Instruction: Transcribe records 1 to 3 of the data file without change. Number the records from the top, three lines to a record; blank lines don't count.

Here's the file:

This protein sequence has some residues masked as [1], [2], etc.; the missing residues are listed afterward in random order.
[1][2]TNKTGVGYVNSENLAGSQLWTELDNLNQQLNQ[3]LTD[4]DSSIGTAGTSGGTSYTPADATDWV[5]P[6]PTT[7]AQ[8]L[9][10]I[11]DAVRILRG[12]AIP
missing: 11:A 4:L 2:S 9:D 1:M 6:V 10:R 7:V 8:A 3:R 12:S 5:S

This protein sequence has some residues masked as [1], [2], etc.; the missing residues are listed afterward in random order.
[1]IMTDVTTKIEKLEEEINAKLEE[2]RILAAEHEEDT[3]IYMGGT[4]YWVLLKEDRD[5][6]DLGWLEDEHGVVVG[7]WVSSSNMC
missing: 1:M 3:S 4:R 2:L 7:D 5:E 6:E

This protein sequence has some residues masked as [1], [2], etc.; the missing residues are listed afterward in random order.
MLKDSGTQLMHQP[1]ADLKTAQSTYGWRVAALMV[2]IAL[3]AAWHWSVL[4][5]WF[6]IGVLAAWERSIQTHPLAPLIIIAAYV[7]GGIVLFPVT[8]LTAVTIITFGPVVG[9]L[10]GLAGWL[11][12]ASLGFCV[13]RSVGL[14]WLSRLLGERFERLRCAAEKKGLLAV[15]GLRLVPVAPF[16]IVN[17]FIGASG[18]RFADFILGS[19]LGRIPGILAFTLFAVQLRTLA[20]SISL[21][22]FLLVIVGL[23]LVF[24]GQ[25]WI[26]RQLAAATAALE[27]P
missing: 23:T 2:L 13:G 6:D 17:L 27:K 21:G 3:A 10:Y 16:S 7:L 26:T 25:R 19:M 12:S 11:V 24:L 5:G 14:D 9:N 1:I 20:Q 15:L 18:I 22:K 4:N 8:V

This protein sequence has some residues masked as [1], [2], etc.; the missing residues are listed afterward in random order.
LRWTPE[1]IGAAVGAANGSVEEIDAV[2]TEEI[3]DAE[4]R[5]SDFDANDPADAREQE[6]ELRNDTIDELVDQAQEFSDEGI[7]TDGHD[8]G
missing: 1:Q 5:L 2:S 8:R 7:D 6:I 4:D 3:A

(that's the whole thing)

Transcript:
This protein sequence has some residues masked as [1], [2], etc.; the missing residues are listed afterward in random order.
[1][2]TNKTGVGYVNSENLAGSQLWTELDNLNQQLNQ[3]LTD[4]DSSIGTAGTSGGTSYTPADATDWV[5]P[6]PTT[7]AQ[8]L[9][10]I[11]DAVRILRG[12]AIP
missing: 11:A 4:L 2:S 9:D 1:M 6:V 10:R 7:V 8:A 3:R 12:S 5:S

This protein sequence has some residues masked as [1], [2], etc.; the missing residues are listed afterward in random order.
[1]IMTDVTTKIEKLEEEINAKLEE[2]RILAAEHEEDT[3]IYMGGT[4]YWVLLKEDRD[5][6]DLGWLEDEHGVVVG[7]WVSSSNMC
missing: 1:M 3:S 4:R 2:L 7:D 5:E 6:E

This protein sequence has some residues masked as [1], [2], etc.; the missing residues are listed afterward in random order.
MLKDSGTQLMHQP[1]ADLKTAQSTYGWRVAALMV[2]IAL[3]AAWHWSVL[4][5]WF[6]IGVLAAWERSIQTHPLAPLIIIAAYV[7]GGIVLFPVT[8]LTAVTIITFGPVVG[9]L[10]GLAGWL[11][12]ASLGFCV[13]RSVGL[14]WLSRLLGERFERLRCAAEKKGLLAV[15]GLRLVPVAPF[16]IVN[17]FIGASG[18]RFADFILGS[19]LGRIPGILAFTLFAVQLRTLA[20]SISL[21][22]FLLVIVGL[23]LVF[24]GQ[25]WI[26]RQLAAATAALE[27]P
missing: 23:T 2:L 13:G 6:D 17:L 27:K 21:G 3:A 10:Y 16:S 7:L 26:T 25:R 19:M 12:S 11:V 24:L 5:G 14:D 9:N 1:I 20:Q 15:L 18:I 22:K 4:N 8:V